We remain humble that our proposed framework will break down for edge cases. Our method does not capture the full covariance between questions. We have not addressed whether the best forecasters on 1 year questions should be trusted on 100 year questions. However, we believe our methodology is a significant improvement in epistemic rigor over what has been done to date, especially for benchmarking AI forecasting capabilities.

We conclude by offering some thoughts on how we may extend the above framework to other parts of Metaculus.

**Talent Spotting**

A key goal of the Bridgewater competition was to identify talented undergraduates for Bridgewater’s recruitment pipeline. Looking at the leaderboard at the conclusion of the tournament, Bridgewater asked some terrific questions: How much would you expect an individual’s ranking to change if we re-ran the tournament? How significant is the difference between finishing 5th and 10th? We didn’t have a ready answer at the time.

By reporting a confidence interval from a weighted t-test on Metaculus leaderboards in the future, everyone will be able to get a better sense of how significant the results were. We don’t want to indicate that a top performer in a tournament is conclusively an excellent forecaster, unless there is adequate statistical significance.

**Question Weights**

We think it is possible to add question weights to some Metaculus questions in order to reduce the noise in track records.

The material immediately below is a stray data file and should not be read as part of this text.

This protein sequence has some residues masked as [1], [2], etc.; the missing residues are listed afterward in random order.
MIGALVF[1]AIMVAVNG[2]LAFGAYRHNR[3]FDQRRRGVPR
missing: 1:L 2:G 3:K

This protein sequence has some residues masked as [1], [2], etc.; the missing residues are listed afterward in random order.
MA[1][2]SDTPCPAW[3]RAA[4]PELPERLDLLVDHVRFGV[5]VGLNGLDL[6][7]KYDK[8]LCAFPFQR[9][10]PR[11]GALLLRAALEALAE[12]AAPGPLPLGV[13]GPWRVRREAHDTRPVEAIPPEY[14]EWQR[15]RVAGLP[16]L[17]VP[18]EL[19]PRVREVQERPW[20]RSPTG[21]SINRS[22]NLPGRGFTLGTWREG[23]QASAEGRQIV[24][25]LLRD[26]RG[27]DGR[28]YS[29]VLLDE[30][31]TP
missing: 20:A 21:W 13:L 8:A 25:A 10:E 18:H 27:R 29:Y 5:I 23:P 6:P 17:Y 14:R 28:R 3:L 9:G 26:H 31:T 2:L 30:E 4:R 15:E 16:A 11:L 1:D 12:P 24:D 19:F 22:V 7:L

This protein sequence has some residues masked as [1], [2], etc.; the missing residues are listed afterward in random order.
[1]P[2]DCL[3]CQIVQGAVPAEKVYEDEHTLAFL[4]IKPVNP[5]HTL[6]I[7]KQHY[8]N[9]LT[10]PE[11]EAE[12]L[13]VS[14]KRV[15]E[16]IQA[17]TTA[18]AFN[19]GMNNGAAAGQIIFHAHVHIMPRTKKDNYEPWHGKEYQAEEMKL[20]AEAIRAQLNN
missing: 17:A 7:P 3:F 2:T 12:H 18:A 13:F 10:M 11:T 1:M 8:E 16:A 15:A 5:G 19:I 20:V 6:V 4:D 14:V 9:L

**Metaculus Vs Other Platforms**

We think the proposed framework can be directly used when comparing Metaculus to other platforms. We might someday have a track record page that uses the above framework to show how Metaculus compares head-to-head with other platforms, as well as a measure of significance.

Concretely, when thinking about comparing election models it is clear that the outcomes of different states are highly correlated. We hope that question weights might help to adjust for this correlation, and flow through to the statistical analysis of how confident we can be that one model is better than another.

We expect there is a lot more noise than most people expect and that a thoughtful analysis will indicate there is far from enough data to say which election models are better.

**Seeking Feedback**

We expect that others will have improvements or suggestions to offer. We would highly value hearing your thoughts in the comment section (and especially in the comment section of the original post on Metaculus)!